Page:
Document details

The expansion of mtDNA haplogroup L3 within and out of Africa

Author(s): Soares, P ; Alshamali, F ; Pereira, JB ; Fernandes, V ; Silva, NM ; Afonso, C ; Costa, MD ; Musilová, E ; Macaulay, V ; Richards, MB ; Cerny, V ; Pereira, L

Date: 2012

Origin: Repositório Aberto da Universidade do Porto

Project/scholarship: info:eu-repo/grantAgreement/FCT/5876-PPCDTI/66275/PT ; info:eu-repo/grantAgreement/FCT/SFRH/SFRH%2FBD%2F61342%2F2009/PT; info:eu-repo/grantAgreement/FCT/SFRH/SFRH%2FBD%2F45657%2F2008/PT; info:eu-repo/grantAgreement/FCT/SFRH/SFRH%2FBD%2F48372%2F2008/PT; info:eu-repo/grantAgreement/FCT/SFRH/SFRH%2FBD%2F69119%2F2010/PT; info:eu-repo/grantAgreement/FCT/SFRH/SFRH%2FBPD%2F64233%2F2009/PT;

Subject(s): mtDNA; Complete genomes; Haplogroup L3; Out of Africa; Modern human expansions


Description

Although fossil remains show that anatomically modern humans dispersed out of Africa into the Near East ∼100 to 130 ka, genetic evidence from extant populations has suggested that non-Africans descend primarily from a single successful later migration. Within the human mitochondrial DNA (mtDNA) tree, haplogroup L3 encompasses not only many sub-Saharan Africans but also all ancient non-African lineages, and its age therefore provides an upper bound for the dispersal out of Africa. An analysis of 369 complete African L3 sequences places this maximum at ∼70 ka, virtually ruling out a successful exit before 74 ka, the date of the Toba volcanic supereruption in Sumatra. The similarity of the age of L3 to its two non-African daughter haplogroups, M and N, suggests that the same process was likely responsible for both the L3 expansion in Eastern Africa and the dispersal of a small group of modern humans out of Africa to settle the rest of the world. The timing of the expansion of L3 suggests a link to improved climatic conditions after ∼70 ka in Eastern and Central Africa rather than to symbolically mediated behavior, which evidently arose considerably earlier. The L3 mtDNA pool within Africa suggests a migration from Eastern Africa to Central Africa ∼60 to 35 ka and major migrations in the immediate postglacial again linked to climate. The largest population size increase seen in the L3 data is 3-4 ka in Central Africa, corresponding to Bantu expansions, leading diverse L3 lineages to spread into Eastern and Southern Africa in the last 3-2 ka.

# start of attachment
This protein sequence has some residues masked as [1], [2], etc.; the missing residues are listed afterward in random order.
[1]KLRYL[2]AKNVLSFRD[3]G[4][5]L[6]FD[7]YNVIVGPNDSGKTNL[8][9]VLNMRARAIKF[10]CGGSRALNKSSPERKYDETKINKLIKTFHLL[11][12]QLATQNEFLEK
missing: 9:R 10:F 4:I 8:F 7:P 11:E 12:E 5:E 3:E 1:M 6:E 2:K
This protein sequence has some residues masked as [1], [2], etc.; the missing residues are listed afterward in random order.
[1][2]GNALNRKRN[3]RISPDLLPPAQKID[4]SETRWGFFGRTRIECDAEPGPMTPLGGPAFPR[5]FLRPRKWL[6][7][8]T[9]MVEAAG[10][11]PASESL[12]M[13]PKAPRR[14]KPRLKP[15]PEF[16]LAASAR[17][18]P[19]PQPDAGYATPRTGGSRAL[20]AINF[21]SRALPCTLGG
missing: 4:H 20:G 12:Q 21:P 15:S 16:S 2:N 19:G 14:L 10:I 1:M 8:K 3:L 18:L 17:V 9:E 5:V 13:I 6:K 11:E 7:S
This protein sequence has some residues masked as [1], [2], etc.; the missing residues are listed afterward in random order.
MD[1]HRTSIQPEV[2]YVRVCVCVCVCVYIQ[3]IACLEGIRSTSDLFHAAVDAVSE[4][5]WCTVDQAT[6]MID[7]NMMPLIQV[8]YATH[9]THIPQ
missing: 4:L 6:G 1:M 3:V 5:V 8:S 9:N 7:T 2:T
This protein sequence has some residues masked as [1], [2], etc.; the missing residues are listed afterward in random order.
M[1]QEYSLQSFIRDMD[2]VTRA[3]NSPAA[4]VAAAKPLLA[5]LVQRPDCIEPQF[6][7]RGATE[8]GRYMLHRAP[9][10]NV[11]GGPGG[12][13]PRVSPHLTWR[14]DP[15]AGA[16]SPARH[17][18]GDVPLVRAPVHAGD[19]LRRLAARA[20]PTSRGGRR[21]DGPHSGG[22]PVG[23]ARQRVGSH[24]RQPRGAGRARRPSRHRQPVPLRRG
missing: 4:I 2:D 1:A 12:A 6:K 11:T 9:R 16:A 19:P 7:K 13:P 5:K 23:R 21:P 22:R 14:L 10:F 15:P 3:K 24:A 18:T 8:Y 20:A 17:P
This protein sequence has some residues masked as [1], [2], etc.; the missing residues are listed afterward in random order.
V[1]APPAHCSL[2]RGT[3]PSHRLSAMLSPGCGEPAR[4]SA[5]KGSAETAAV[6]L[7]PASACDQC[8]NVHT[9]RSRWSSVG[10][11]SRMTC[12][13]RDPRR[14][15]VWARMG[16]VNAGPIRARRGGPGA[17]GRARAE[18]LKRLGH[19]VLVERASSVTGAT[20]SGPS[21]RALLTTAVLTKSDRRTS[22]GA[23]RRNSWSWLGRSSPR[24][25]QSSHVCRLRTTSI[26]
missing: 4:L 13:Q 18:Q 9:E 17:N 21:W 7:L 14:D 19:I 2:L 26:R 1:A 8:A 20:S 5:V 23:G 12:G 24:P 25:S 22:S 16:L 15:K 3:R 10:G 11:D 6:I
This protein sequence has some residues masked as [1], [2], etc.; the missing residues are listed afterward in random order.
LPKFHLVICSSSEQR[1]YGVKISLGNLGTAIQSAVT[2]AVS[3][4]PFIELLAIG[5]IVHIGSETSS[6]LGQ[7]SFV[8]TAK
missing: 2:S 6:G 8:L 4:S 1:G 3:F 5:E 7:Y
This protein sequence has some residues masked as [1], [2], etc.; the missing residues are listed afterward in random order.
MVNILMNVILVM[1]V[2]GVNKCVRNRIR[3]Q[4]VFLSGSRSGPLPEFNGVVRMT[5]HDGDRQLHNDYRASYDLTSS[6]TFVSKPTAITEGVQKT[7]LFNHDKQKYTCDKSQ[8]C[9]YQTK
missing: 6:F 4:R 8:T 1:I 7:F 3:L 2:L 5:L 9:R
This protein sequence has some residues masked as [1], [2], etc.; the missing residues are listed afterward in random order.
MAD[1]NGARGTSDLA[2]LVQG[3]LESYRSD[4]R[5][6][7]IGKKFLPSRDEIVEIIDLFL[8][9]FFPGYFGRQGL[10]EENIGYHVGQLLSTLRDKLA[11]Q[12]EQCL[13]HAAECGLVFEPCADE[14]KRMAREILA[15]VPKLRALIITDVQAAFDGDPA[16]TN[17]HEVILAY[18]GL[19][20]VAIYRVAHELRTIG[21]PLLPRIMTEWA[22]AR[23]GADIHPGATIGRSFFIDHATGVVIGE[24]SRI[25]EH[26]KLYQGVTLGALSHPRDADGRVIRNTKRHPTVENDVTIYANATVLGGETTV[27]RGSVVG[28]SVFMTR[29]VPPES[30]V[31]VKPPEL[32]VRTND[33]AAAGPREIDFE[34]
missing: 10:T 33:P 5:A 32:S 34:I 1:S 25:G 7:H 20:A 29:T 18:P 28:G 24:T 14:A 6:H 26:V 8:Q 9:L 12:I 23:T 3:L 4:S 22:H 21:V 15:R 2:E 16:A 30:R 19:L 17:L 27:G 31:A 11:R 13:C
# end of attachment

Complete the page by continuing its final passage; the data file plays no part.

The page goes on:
Document Type Research article
Language English
Contributor(s) Instituto de Investigação e Inovação em Saúde
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